Another reason to doubt Shafee’s excuse is that many Malays pay eye-watering amounts to wedding planners to take the pain away when planning their child’s wedding. Has Shafee not engaged a wedding planner?

With three wives and the accompanying sets of in-laws, why can’t they play happy families and help in the preparations?

The judges are setting a dangerous precedent by allowing preferential treatment for Shafee. We also wonder if the length of the delays of Najib’s trial exceeds the number of days in which he has appeared in court.

More importantly, the rakyat wonder why people like Najib and his wife, the self-styled former First Lady of Malaysia (FLOM), Rosmah Mansor, are allowed to bend the judges to their will.

If they can delay their trials with apparent ease, will others use the same tactics? How productive is our judicial system? How confident are we of their capability?

One way of stopping these delays is to revoke the bails for Najib and Rosmah and keep both on remand. The spartan conditions of a cell, the wearing of an orange suit and the leg-irons (optional) would ensure that Najib would beg to have his trial over and done with quickly.

The wedding, which took place in Penang on Feb 20, took precedence over a public interest trial. Once again, the courts have played into Najib’s hands. We should be angry with Najib, but we are more furious with the judges.

Cast your mind back to the constitutional crisis of 1988, when Mahathir suspended a few judges and amended the Constitution.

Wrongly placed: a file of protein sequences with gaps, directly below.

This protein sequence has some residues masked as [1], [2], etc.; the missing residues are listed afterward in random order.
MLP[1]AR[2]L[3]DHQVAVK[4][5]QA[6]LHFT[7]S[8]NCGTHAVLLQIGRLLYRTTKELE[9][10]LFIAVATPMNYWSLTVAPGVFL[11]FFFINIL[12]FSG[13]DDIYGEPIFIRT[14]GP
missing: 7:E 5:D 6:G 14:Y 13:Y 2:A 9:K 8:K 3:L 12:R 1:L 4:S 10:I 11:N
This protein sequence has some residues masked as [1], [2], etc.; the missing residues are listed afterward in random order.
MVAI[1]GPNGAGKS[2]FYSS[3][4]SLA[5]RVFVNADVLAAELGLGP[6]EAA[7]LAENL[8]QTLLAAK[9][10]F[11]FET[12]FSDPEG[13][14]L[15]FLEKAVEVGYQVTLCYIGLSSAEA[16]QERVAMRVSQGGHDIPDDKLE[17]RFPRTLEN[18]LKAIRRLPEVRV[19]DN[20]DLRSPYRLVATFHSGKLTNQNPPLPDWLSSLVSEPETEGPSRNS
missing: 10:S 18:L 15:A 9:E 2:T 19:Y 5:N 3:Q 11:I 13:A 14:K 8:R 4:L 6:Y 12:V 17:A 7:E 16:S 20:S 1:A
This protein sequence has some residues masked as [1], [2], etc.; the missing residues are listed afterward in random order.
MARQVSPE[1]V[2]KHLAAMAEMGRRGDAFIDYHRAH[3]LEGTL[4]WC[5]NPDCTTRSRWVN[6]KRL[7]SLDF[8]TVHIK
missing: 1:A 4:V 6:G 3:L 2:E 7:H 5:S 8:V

The PM is not in many people’s good books now and he may be reluctant to meddle again.

That is why I say that I long to sack some judges for wasting the rakyat’s time, the reporters’ time, the court’s time, the policemen’s time and taxpayers’ money.

One is beginning to think that the judicial system is also part of the “Deep State”, which is alleged to be Najib’s fifth column.

If Pakatan Harapan wants our mandate to lead the nation, they must first control all of the elements within the “Deep State”.

MARIAM MOKHTAR is a defender of the truth, the admiral-general of the Green Bean Army and president of the Perak Liberation Organisation (PLO). Blog, Twitter.

The views expressed here are those of the author/contributor and do not necessarily represent the views of Malaysiakini.

This entry was posted in Uncategorized. Bookmark the permalink.

1 Response to Mariam Mokhtar: Why I long to sack some judges, as Mahathir once did…

  1. Edward Lye says:

    I would like to sack some judges too. Adorna Properties readily comes to mind.

Leave a Reply

Fill in your details below or click an icon to log in: Logo

You are commenting using your account. Log Out /  Change )

Google photo

You are commenting using your Google account. Log Out /  Change )

Twitter picture

You are commenting using your Twitter account. Log Out /  Change )

Facebook photo

You are commenting using your Facebook account. Log Out /  Change )

Connecting to %s